JOINT BASE CHARLESTON, S.C. –
Navy Lt. Matthew Middendorf, a physician in Naval Health Clinic Charleston’s Undersea Medicine Department, was named NHCC’s "Provider of the Year". He felt humbled when he found out he had won the coveted award.
“I was surprised and honored,” said Middendorf. “It’s means a lot to me to be recognized for my work.”
A native of Athens, Ga., Middendorf has been serving at NHCC on Joint Base Charleston since 2015. As an undersea medical officer, he provides primary care and readiness services for the students of Naval Nuclear Power Training Command. He serves as a member of NHCC’s Medical Executive Committee, ensuring command policies are in alignment with those of the Bureau of Medicine & Surgery. He has also served as independent duty corpsman program director for IDCs at three area commands, ensuring 100 percent credentialing and supervision, which allowed for the safe delivery of care to more than 8,100 active duty service members.
"Lt. Middendorf is an outstanding physician who is committed to his patients and Navy medicine," said Capt. Dale Barrette, NHCC’s commanding officer. "He excels as a clinician, leader and serves as a role model to all of staff. He embodies the spirit of this 'Provider of the Year' award."
Middendorf said he couldn’t have earned his new title without the support of his fellow staff members.
“The effort is a collective one each and every day,” said Middendorf. “I am very lucky to have such a motivated team that has made it possible to accomplish many things.”
He especially thanked the Navy hospital corpsmen on his team.
“The corpsmen are the backbone of our clinic,” said Middendorf. “Without them, accomplishing our mission simply would not be possible.”
Middendorf, the son of Mary and Bruce Middendorf and nephew of Wayne Middendorf, said his parents and uncle were his biggest inspirations for becoming a physician. “I am blessed to have wonderful parents as role models and mentors,” he said. “They have always instilled in me the importance of hard work and service to one’s fellow man.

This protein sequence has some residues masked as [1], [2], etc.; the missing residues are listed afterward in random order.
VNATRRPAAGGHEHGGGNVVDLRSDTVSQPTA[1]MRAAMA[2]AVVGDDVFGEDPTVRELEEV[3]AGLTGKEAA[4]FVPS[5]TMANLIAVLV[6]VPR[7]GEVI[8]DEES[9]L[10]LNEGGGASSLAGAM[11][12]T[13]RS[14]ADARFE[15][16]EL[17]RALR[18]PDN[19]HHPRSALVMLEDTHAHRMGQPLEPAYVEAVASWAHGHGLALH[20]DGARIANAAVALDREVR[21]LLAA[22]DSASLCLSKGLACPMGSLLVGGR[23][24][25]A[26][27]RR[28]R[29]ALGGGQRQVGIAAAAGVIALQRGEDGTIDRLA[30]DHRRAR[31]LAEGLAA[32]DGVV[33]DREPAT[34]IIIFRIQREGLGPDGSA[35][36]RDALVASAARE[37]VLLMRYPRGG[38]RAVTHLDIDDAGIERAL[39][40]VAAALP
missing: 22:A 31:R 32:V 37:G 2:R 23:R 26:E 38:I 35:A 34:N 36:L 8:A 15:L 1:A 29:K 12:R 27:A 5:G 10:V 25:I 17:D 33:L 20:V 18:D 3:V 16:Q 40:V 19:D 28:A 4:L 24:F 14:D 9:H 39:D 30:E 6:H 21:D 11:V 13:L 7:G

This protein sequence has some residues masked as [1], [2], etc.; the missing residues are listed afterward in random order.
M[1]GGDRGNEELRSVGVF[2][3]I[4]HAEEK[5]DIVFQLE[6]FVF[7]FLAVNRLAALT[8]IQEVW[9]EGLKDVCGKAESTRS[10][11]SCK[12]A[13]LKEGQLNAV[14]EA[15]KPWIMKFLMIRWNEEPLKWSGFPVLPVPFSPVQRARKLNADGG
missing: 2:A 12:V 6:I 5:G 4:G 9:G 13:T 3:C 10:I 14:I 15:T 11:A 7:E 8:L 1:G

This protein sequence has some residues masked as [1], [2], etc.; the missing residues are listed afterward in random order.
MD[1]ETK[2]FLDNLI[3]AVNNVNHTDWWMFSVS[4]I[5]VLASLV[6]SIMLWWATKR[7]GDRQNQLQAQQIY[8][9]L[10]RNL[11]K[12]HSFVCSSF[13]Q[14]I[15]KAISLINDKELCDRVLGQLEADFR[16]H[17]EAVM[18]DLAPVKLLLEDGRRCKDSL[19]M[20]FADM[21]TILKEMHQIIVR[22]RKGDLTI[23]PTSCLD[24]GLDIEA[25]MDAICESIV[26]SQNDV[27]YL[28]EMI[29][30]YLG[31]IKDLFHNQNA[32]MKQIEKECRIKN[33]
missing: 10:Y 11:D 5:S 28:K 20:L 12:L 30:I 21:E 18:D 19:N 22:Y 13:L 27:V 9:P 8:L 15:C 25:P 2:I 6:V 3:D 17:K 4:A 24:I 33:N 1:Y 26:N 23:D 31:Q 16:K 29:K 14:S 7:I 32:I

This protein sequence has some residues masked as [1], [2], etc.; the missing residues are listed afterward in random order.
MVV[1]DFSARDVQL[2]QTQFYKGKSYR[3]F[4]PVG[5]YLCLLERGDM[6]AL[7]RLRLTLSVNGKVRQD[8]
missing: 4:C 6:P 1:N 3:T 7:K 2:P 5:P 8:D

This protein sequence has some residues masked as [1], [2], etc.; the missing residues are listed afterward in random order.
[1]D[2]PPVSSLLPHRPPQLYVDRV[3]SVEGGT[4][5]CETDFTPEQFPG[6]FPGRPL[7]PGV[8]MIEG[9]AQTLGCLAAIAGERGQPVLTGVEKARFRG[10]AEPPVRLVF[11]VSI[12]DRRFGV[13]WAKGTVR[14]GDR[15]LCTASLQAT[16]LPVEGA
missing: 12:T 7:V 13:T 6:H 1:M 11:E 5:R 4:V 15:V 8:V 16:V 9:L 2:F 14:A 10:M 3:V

“I am lucky to have grown up with both my father and uncle as physicians,” Middendorf continued. “As a child, I always enjoyed their ‘doctor stories,’ and I grew to admire them in my early training for their bedside manner and tireless pursuit of excellence.”
The 2004 graduate of Athens Academy earned a Bachelor of Science in Biology from the University of Georgia in 2009. Middendorf said a community medicine rotation with Dr. Joe Wills, a surgeon in Thompson, Ga. helped guide him along the path to a successful career.
“Dr. Wills is an excellent surgeon and teacher, beloved by the community,” said Middendorf. “He was no-nonsense. He instilled in me that this is a serious profession and it needs to be taken seriously.
Middendorf was commissioned in the Navy in 2009 through the Navy’s Health Professionals Scholarship Program. He followed in the footsteps of his paternal grandfather, Earl Middendorf, a former machinist mate in the Navy, as well as his maternal grandfather, Harold Berg, an Army Air Corps pilot who flew B24 bombers in the South Pacific during World War II.
“I was intrigued by the different career possibilities and job opportunities in the Navy Medical Corps,” said Middendorf. “But even more so, I truly felt it was a privilege and an honor to be able to serve our great country.”
Middendorf’s assignments prior to his position at NHCC included serving at the Naval Diving and Salvage Training Center, in Panama City, Florida, completing dive medical officer training with an emphasis on the recognition and treatment of diving-related casualties; at the Naval Undersea Medical Institute, in Groton, Connecticut, where he underwent undersea medical officer and radiation health training and certification; and at Walter Reed National Military Medical Center, in Bethesda, Maryland, where he completed a year-long internal medicine residency and six months as a general medical officer in the Medical Readiness Dept.
“The Navy has given me incredible opportunities to grow as a leader and a physician, Middendorf said as he reflected on his career thus far.
His next assignment will be at Naval Medical Center Portsmouth, Virginia, where he will finish an internal medicine residency. One of his long-term goals for the future is to teach medicine.